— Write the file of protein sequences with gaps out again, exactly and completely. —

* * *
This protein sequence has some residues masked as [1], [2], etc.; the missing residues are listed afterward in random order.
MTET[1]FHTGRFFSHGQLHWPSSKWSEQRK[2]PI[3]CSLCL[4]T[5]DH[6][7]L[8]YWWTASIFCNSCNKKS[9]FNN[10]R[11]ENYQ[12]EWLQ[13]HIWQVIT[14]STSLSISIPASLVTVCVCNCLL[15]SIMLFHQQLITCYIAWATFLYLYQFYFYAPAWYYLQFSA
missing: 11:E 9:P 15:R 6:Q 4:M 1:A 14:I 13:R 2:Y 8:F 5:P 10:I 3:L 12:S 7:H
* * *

This protein sequence has some residues masked as [1], [2], etc.; the missing residues are listed afterward in random order.
MTET[1]FHTGRFFSHGQLHWPSSKWSEQRK[2]PI[3]CSLCL[4]T[5]DH[6][7]L[8]YWWTASIFCNSCNKKS[9]FNN[10]R[11]ENYQ[12]EWLQ[13]HIWQVIT[14]STSLSISIPASLVTVCVCNCLL[15]SIMLFHQQLITCYIAWATFLYLYQFYFYAPAWYYLQFSA
missing: 11:E 9:P 15:R 6:Q 4:M 1:A 14:I 13:R 2:Y 8:F 5:P 10:I 3:L 12:S 7:H